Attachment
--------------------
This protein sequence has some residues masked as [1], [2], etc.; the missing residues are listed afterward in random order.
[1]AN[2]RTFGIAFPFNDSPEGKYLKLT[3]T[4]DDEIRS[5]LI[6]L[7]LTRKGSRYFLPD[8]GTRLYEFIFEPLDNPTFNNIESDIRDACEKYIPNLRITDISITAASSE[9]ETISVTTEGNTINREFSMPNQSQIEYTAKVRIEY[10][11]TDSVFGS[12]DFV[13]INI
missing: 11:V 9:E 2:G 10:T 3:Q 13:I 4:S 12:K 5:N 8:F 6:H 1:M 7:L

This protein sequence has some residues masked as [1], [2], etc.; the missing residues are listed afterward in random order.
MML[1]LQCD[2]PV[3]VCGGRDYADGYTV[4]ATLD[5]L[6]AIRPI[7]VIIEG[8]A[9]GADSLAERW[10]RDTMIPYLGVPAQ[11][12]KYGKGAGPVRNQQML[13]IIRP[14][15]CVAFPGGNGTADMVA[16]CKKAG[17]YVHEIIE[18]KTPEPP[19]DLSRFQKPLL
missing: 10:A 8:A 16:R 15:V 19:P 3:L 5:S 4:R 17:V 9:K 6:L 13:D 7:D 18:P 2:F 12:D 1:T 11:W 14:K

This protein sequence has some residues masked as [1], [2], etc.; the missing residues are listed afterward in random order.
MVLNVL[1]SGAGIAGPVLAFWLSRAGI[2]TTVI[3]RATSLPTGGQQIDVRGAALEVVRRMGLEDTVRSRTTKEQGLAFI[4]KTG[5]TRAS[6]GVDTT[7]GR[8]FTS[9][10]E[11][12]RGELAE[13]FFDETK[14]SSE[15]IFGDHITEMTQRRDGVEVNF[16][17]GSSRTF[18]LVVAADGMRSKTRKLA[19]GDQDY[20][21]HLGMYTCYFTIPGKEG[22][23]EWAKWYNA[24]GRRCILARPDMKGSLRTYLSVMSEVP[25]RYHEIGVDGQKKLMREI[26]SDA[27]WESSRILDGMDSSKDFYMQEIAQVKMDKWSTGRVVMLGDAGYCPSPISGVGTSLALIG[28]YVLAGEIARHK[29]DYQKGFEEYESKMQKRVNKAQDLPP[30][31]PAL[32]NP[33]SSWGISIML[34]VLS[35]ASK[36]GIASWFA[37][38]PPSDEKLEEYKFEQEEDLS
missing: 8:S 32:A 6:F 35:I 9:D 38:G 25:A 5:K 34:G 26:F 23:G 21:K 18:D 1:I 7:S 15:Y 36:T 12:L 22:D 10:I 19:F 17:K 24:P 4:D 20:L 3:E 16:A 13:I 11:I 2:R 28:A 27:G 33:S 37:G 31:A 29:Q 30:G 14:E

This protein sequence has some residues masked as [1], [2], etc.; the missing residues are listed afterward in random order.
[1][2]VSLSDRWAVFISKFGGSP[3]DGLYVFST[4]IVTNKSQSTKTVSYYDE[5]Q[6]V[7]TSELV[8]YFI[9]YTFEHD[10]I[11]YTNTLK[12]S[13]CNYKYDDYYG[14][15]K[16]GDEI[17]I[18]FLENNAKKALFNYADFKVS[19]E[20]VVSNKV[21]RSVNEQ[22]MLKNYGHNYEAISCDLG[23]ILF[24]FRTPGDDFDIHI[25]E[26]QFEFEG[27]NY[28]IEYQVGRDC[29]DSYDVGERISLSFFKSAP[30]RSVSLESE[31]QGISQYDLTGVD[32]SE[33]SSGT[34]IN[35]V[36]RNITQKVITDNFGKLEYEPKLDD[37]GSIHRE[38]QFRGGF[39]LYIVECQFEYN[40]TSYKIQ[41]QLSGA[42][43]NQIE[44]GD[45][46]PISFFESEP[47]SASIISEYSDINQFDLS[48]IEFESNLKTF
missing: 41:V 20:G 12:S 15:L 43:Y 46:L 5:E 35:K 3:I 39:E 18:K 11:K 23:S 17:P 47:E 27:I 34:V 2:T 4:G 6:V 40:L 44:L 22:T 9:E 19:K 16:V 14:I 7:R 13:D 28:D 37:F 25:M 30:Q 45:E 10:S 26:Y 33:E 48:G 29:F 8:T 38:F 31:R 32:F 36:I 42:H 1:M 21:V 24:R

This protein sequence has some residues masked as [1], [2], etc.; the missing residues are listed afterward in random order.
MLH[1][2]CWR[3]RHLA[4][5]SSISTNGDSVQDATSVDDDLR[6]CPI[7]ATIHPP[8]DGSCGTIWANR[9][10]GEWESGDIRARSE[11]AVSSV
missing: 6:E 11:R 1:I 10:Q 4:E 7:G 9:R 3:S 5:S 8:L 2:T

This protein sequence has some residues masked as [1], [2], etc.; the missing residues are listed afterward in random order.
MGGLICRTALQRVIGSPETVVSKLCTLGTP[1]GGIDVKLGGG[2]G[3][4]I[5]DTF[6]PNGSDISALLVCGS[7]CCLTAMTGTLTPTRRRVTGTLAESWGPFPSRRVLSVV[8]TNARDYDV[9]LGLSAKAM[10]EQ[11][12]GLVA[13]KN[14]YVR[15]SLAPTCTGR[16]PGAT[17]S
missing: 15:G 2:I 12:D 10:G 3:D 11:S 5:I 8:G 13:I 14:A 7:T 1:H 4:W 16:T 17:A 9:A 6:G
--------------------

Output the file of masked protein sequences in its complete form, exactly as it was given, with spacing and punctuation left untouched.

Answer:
This protein sequence has some residues masked as [1], [2], etc.; the missing residues are listed afterward in random order.
[1]AN[2]RTFGIAFPFNDSPEGKYLKLT[3]T[4]DDEIRS[5]LI[6]L[7]LTRKGSRYFLPD[8]GTRLYEFIFEPLDNPTFNNIESDIRDACEKYIPNLRITDISITAASSE[9]ETISVTTEGNTINREFSMPNQSQIEYTAKVRIEY[10][11]TDSVFGS[12]DFV[13]INI
missing: 11:V 9:E 2:G 10:T 3:Q 13:I 4:S 12:K 5:N 8:F 6:H 1:M 7:L

This protein sequence has some residues masked as [1], [2], etc.; the missing residues are listed afterward in random order.
MML[1]LQCD[2]PV[3]VCGGRDYADGYTV[4]ATLD[5]L[6]AIRPI[7]VIIEG[8]A[9]GADSLAERW[10]RDTMIPYLGVPAQ[11][12]KYGKGAGPVRNQQML[13]IIRP[14][15]CVAFPGGNGTADMVA[16]CKKAG[17]YVHEIIE[18]KTPEPP[19]DLSRFQKPLL
missing: 10:A 8:A 16:R 15:V 19:P 3:L 5:S 4:R 17:V 9:K 6:L 13:D 7:D 18:P 2:F 12:D 1:T 11:W 14:K

This protein sequence has some residues masked as [1], [2], etc.; the missing residues are listed afterward in random order.
MVLNVL[1]SGAGIAGPVLAFWLSRAGI[2]TTVI[3]RATSLPTGGQQIDVRGAALEVVRRMGLEDTVRSRTTKEQGLAFI[4]KTG[5]TRAS[6]GVDTT[7]GR[8]FTS[9][10]E[11][12]RGELAE[13]FFDETK[14]SSE[15]IFGDHITEMTQRRDGVEVNF[16][17]GSSRTF[18]LVVAADGMRSKTRKLA[19]GDQDY[20][21]HLGMYTCYFTIPGKEG[22][23]EWAKWYNA[24]GRRCILARPDMKGSLRTYLSVMSEVP[25]RYHEIGVDGQKKLMREI[26]SDA[27]WESSRILDGMDSSKDFYMQEIAQVKMDKWSTGRVVMLGDAGYCPSPISGVGTSLALIG[28]YVLAGEIARHK[29]DYQKGFEEYESKMQKRVNKAQDLPP[30][31]PAL[32]NP[33]SSWGISIML[34]VLS[35]ASK[36]GIASWFA[37][38]PPSDEKLEEYKFEQEEDLS
missing: 8:S 32:A 6:F 35:I 9:D 38:G 25:A 5:K 34:G 26:F 23:G 21:K 18:D 1:I 7:S 15:Y 36:T 12:L 22:D 10:I 19:F 17:K 24:P 4:D 20:L 3:E 16:A 13:I 11:I 2:R 28:A 27:G 33:S 37:G 31:A 29:Q 30:G 14:E

This protein sequence has some residues masked as [1], [2], etc.; the missing residues are listed afterward in random order.
[1][2]VSLSDRWAVFISKFGGSP[3]DGLYVFST[4]IVTNKSQSTKTVSYYDE[5]Q[6]V[7]TSELV[8]YFI[9]YTFEHD[10]I[11]YTNTLK[12]S[13]CNYKYDDYYG[14][15]K[16]GDEI[17]I[18]FLENNAKKALFNYADFKVS[19]E[20]VVSNKV[21]RSVNEQ[22]MLKNYGHNYEAISCDLG[23]ILF[24]FRTPGDDFDIHI[25]E[26]QFEFEG[27]NY[28]IEYQVGRDC[29]DSYDVGERISLSFFKSAP[30]RSVSLESE[31]QGISQYDLTGVD[32]SE[33]SSGT[34]IN[35]V[36]RNITQKVITDNFGKLEYEPKLDD[37]GSIHRE[38]QFRGGF[39]LYIVECQFEYN[40]TSYKIQ[41]QLSGA[42][43]NQIE[44]GD[45][46]PISFFESEP[47]SASIISEYSDINQFDLS[48]IEFESNLKTF
missing: 41:V 20:G 12:S 15:L 43:Y 46:L 5:E 35:K 3:I 39:E 18:K 11:K 23:S 17:P 47:E 27:I 34:V 2:T 4:G 6:V 40:L 44:L 22:T 9:E 19:K 16:V 14:I 7:R 13:D 28:D 37:F 25:M 30:Q 45:E 10:S 26:Y 33:E 48:G 29:F 8:T 38:F 31:R 32:F 36:I 42:H 1:M 21:V 24:R

This protein sequence has some residues masked as [1], [2], etc.; the missing residues are listed afterward in random order.
MLH[1][2]CWR[3]RHLA[4][5]SSISTNGDSVQDATSVDDDLR[6]CPI[7]ATIHPP[8]DGSCGTIWANR[9][10]GEWESGDIRARSE[11]AVSSV
missing: 6:E 11:R 1:I 10:Q 4:E 7:G 9:R 3:S 5:S 8:L 2:T

This protein sequence has some residues masked as [1], [2], etc.; the missing residues are listed afterward in random order.
MGGLICRTALQRVIGSPETVVSKLCTLGTP[1]GGIDVKLGGG[2]G[3][4]I[5]DTF[6]PNGSDISALLVCGS[7]CCLTAMTGTLTPTRRRVTGTLAESWGPFPSRRVLSVV[8]TNARDYDV[9]LGLSAKAM[10]EQ[11][12]GLVA[13]KN[14]YVR[15]SLAPTCTGR[16]PGAT[17]S
missing: 15:G 2:I 12:D 10:G 3:D 11:S 5:I 8:G 13:I 14:A 7:T 1:H 4:W 16:T 17:A 9:A 6:G